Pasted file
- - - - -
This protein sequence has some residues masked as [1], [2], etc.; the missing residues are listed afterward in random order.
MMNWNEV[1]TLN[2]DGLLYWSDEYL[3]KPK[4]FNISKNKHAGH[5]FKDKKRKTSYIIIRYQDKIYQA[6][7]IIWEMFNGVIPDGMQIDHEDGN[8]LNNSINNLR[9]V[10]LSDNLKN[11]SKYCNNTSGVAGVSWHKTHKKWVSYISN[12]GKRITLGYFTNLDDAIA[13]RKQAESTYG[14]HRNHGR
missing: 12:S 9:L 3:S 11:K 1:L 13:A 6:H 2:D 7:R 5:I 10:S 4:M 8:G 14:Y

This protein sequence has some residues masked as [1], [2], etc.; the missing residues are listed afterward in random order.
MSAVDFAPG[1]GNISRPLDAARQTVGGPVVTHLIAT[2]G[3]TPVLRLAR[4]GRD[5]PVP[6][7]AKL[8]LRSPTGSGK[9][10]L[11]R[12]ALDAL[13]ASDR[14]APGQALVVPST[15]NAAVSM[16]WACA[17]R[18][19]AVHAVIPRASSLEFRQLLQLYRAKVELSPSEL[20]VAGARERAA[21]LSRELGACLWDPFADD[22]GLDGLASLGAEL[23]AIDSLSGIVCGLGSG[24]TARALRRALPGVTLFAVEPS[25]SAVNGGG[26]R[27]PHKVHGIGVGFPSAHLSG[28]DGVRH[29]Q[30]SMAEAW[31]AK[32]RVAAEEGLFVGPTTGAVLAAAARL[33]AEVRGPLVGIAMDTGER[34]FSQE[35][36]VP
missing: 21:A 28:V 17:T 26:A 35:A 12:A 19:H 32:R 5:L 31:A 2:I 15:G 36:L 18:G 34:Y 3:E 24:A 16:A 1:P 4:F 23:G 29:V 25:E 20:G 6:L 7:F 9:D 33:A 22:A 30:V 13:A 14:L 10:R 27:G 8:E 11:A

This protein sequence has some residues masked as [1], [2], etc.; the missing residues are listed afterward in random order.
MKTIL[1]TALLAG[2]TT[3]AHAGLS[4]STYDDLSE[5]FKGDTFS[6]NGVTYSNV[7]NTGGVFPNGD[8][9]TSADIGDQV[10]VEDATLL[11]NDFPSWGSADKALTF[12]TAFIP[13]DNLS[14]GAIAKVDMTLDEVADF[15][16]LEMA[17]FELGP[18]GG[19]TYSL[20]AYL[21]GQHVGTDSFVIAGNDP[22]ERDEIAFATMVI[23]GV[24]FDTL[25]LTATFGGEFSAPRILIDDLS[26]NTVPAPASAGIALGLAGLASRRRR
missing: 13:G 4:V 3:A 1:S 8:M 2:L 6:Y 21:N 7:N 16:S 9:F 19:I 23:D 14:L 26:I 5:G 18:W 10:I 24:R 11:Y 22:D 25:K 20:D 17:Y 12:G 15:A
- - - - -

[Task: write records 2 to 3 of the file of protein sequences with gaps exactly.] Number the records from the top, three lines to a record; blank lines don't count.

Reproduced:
This protein sequence has some residues masked as [1], [2], etc.; the missing residues are listed afterward in random order.
MSAVDFAPG[1]GNISRPLDAARQTVGGPVVTHLIAT[2]G[3]TPVLRLAR[4]GRD[5]PVP[6][7]AKL[8]LRSPTGSGK[9][10]L[11]R[12]ALDAL[13]ASDR[14]APGQALVVPST[15]NAAVSM[16]WACA[17]R[18][19]AVHAVIPRASSLEFRQLLQLYRAKVELSPSEL[20]VAGARERAA[21]LSRELGACLWDPFADD[22]GLDGLASLGAEL[23]AIDSLSGIVCGLGSG[24]TARALRRALPGVTLFAVEPS[25]SAVNGGG[26]R[27]PHKVHGIGVGFPSAHLSG[28]DGVRH[29]Q[30]SMAEAW[31]AK[32]RVAAEEGLFVGPTTGAVLAAAARL[33]AEVRGPLVGIAMDTGER[34]FSQE[35][36]VP
missing: 21:A 28:V 17:T 26:A 35:A 12:A 19:H 32:R 5:L 31:A 2:I 15:G 36:L 18:G 34:Y 3:E 24:A 16:A 1:P 4:F 23:G 29:V 25:E 20:G 6:L 7:F 9:D 33:A 22:A 30:V 13:A 14:L 10:R 27:G 8:E 11:A

This protein sequence has some residues masked as [1], [2], etc.; the missing residues are listed afterward in random order.
MKTIL[1]TALLAG[2]TT[3]AHAGLS[4]STYDDLSE[5]FKGDTFS[6]NGVTYSNV[7]NTGGVFPNGD[8][9]TSADIGDQV[10]VEDATLL[11]NDFPSWGSADKALTF[12]TAFIP[13]DNLS[14]GAIAKVDMTLDEVADF[15][16]LEMA[17]FELGP[18]GG[19]TYSL[20]AYL[21]GQHVGTDSFVIAGNDP[22]ERDEIAFATMVI[23]GV[24]FDTL[25]LTATFGGEFSAPRILIDDLS[26]NTVPAPASAGIALGLAGLASRRRR
missing: 13:G 4:V 3:A 1:S 8:M 2:L 6:Y 21:N 7:N 16:S 9:F 19:I 23:D 14:L 26:I 5:G 18:W 10:I 24:R 11:Y 22:D 25:K 20:D 17:Y 12:G 15:A